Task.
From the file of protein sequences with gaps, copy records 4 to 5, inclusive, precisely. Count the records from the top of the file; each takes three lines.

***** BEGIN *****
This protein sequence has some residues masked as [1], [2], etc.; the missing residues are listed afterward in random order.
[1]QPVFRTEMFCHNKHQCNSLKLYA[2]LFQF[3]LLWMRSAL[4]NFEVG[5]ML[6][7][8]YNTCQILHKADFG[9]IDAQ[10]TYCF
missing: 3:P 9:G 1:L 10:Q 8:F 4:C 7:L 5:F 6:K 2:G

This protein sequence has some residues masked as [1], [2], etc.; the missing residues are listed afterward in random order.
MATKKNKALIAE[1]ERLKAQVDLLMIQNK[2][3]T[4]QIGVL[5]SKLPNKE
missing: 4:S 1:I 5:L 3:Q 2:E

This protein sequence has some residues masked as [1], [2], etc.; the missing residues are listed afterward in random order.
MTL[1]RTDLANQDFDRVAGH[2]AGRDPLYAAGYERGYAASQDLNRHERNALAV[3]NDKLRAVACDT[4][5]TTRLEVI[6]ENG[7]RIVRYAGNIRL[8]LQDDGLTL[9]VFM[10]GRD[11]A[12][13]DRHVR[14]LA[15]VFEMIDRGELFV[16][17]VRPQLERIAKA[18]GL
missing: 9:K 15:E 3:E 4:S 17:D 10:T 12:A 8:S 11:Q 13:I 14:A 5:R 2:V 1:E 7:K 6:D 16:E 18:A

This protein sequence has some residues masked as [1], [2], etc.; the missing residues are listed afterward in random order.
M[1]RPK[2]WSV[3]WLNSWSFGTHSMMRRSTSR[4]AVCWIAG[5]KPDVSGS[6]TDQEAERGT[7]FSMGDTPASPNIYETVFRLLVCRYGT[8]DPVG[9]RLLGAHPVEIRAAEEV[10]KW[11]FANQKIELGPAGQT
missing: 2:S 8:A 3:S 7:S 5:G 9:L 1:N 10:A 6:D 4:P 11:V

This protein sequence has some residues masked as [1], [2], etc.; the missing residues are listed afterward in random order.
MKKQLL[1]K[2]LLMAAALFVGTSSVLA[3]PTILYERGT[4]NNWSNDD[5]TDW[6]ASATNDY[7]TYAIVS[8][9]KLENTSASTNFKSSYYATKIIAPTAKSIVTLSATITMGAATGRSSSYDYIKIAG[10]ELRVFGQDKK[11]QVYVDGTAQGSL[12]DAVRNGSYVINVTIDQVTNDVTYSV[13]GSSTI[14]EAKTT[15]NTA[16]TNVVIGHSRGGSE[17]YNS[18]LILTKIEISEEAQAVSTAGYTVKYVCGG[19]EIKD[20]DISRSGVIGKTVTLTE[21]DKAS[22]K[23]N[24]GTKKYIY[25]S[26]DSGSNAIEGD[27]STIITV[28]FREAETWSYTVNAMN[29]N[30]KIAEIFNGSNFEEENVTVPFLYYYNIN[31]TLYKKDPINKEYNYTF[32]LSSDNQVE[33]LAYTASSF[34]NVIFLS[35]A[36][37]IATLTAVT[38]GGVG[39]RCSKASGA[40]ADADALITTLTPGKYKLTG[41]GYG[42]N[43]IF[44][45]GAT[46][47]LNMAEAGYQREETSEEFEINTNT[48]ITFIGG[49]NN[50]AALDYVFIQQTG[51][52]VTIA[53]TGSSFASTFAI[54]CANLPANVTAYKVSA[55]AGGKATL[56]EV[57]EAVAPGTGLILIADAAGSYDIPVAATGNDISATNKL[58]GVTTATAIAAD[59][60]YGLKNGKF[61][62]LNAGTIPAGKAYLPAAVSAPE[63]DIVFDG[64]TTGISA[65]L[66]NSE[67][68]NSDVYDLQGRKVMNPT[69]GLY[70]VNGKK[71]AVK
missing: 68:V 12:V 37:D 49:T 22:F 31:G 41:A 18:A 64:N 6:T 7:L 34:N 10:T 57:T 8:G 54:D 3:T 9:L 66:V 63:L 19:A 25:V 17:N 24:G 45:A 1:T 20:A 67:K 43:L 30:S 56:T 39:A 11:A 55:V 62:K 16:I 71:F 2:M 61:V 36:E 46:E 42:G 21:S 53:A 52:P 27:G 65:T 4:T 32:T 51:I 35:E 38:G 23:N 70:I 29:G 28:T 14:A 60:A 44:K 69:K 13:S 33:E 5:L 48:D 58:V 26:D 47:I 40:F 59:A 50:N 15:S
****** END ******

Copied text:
This protein sequence has some residues masked as [1], [2], etc.; the missing residues are listed afterward in random order.
M[1]RPK[2]WSV[3]WLNSWSFGTHSMMRRSTSR[4]AVCWIAG[5]KPDVSGS[6]TDQEAERGT[7]FSMGDTPASPNIYETVFRLLVCRYGT[8]DPVG[9]RLLGAHPVEIRAAEEV[10]KW[11]FANQKIELGPAGQT
missing: 2:S 8:A 3:S 7:S 5:G 9:L 1:N 10:A 6:D 4:P 11:V

This protein sequence has some residues masked as [1], [2], etc.; the missing residues are listed afterward in random order.
MKKQLL[1]K[2]LLMAAALFVGTSSVLA[3]PTILYERGT[4]NNWSNDD[5]TDW[6]ASATNDY[7]TYAIVS[8][9]KLENTSASTNFKSSYYATKIIAPTAKSIVTLSATITMGAATGRSSSYDYIKIAG[10]ELRVFGQDKK[11]QVYVDGTAQGSL[12]DAVRNGSYVINVTIDQVTNDVTYSV[13]GSSTI[14]EAKTT[15]NTA[16]TNVVIGHSRGGSE[17]YNS[18]LILTKIEISEEAQAVSTAGYTVKYVCGG[19]EIKD[20]DISRSGVIGKTVTLTE[21]DKAS[22]K[23]N[24]GTKKYIY[25]S[26]DSGSNAIEGD[27]STIITV[28]FREAETWSYTVNAMN[29]N[30]KIAEIFNGSNFEEENVTVPFLYYYNIN[31]TLYKKDPINKEYNYTF[32]LSSDNQVE[33]LAYTASSF[34]NVIFLS[35]A[36][37]IATLTAVT[38]GGVG[39]RCSKASGA[40]ADADALITTLTPGKYKLTG[41]GYG[42]N[43]IF[44][45]GAT[46][47]LNMAEAGYQREETSEEFEINTNT[48]ITFIGG[49]NN[50]AALDYVFIQQTG[51][52]VTIA[53]TGSSFASTFAI[54]CANLPANVTAYKVSA[55]AGGKATL[56]EV[57]EAVAPGTGLILIADAAGSYDIPVAATGNDISATNKL[58]GVTTATAIAAD[59][60]YGLKNGKF[61][62]LNAGTIPAGKAYLPAAVSAPE[63]DIVFDG[64]TTGISA[65]L[66]NSE[67][68]NSDVYDLQGRKVMNPT[69]GLY[70]VNGKK[71]AVK
missing: 68:V 12:V 37:D 49:T 22:F 31:G 41:A 18:A 64:N 6:T 7:L 34:N 10:T 57:T 8:G 54:D 3:T 9:L 66:V 63:L 19:A 25:V 17:N 24:G 45:A 1:T 20:A 67:K 43:L 30:S 56:T 39:A 11:A 55:V 62:K 16:I 71:F 2:M 61:V 36:E 46:E 42:G 21:S 53:A 52:P 27:G 65:T 4:T 32:T 51:I 35:E 38:G 23:N 70:I 29:G 28:T 14:A 60:A 44:K 69:K 13:S 33:E 5:L 48:D 58:V 26:D 47:I 40:F 59:A 50:N 15:S